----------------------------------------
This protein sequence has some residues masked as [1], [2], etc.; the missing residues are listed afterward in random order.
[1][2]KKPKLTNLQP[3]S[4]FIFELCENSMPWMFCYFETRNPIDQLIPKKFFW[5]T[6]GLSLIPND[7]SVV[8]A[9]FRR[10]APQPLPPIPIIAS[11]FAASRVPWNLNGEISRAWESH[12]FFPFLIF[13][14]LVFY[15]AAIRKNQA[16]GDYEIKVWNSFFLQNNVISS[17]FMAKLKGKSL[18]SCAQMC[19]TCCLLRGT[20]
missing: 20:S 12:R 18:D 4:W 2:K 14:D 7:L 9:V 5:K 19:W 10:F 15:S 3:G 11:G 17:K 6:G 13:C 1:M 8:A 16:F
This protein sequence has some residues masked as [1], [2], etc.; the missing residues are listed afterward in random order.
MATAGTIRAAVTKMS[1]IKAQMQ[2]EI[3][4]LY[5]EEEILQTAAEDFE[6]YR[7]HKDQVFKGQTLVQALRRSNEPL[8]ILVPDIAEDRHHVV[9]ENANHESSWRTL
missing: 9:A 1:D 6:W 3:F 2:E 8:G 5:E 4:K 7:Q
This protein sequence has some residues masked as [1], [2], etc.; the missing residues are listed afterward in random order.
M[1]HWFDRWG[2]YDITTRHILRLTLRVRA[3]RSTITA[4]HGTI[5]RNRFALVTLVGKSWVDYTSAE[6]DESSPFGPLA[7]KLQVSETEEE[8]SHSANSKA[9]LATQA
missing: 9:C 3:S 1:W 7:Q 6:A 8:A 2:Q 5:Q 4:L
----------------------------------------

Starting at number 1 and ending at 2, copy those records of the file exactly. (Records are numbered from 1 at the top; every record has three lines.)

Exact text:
This protein sequence has some residues masked as [1], [2], etc.; the missing residues are listed afterward in random order.
[1][2]KKPKLTNLQP[3]S[4]FIFELCENSMPWMFCYFETRNPIDQLIPKKFFW[5]T[6]GLSLIPND[7]SVV[8]A[9]FRR[10]APQPLPPIPIIAS[11]FAASRVPWNLNGEISRAWESH[12]FFPFLIF[13][14]LVFY[15]AAIRKNQA[16]GDYEIKVWNSFFLQNNVISS[17]FMAKLKGKSL[18]SCAQMC[19]TCCLLRGT[20]
missing: 20:S 12:R 18:D 4:W 2:K 14:D 7:L 9:V 5:K 19:W 10:F 15:S 3:G 11:G 17:K 6:G 13:C 1:M 8:A 16:F
This protein sequence has some residues masked as [1], [2], etc.; the missing residues are listed afterward in random order.
MATAGTIRAAVTKMS[1]IKAQMQ[2]EI[3][4]LY[5]EEEILQTAAEDFE[6]YR[7]HKDQVFKGQTLVQALRRSNEPL[8]ILVPDIAEDRHHVV[9]ENANHESSWRTL
missing: 9:A 1:D 6:W 3:F 2:E 8:G 5:E 4:K 7:Q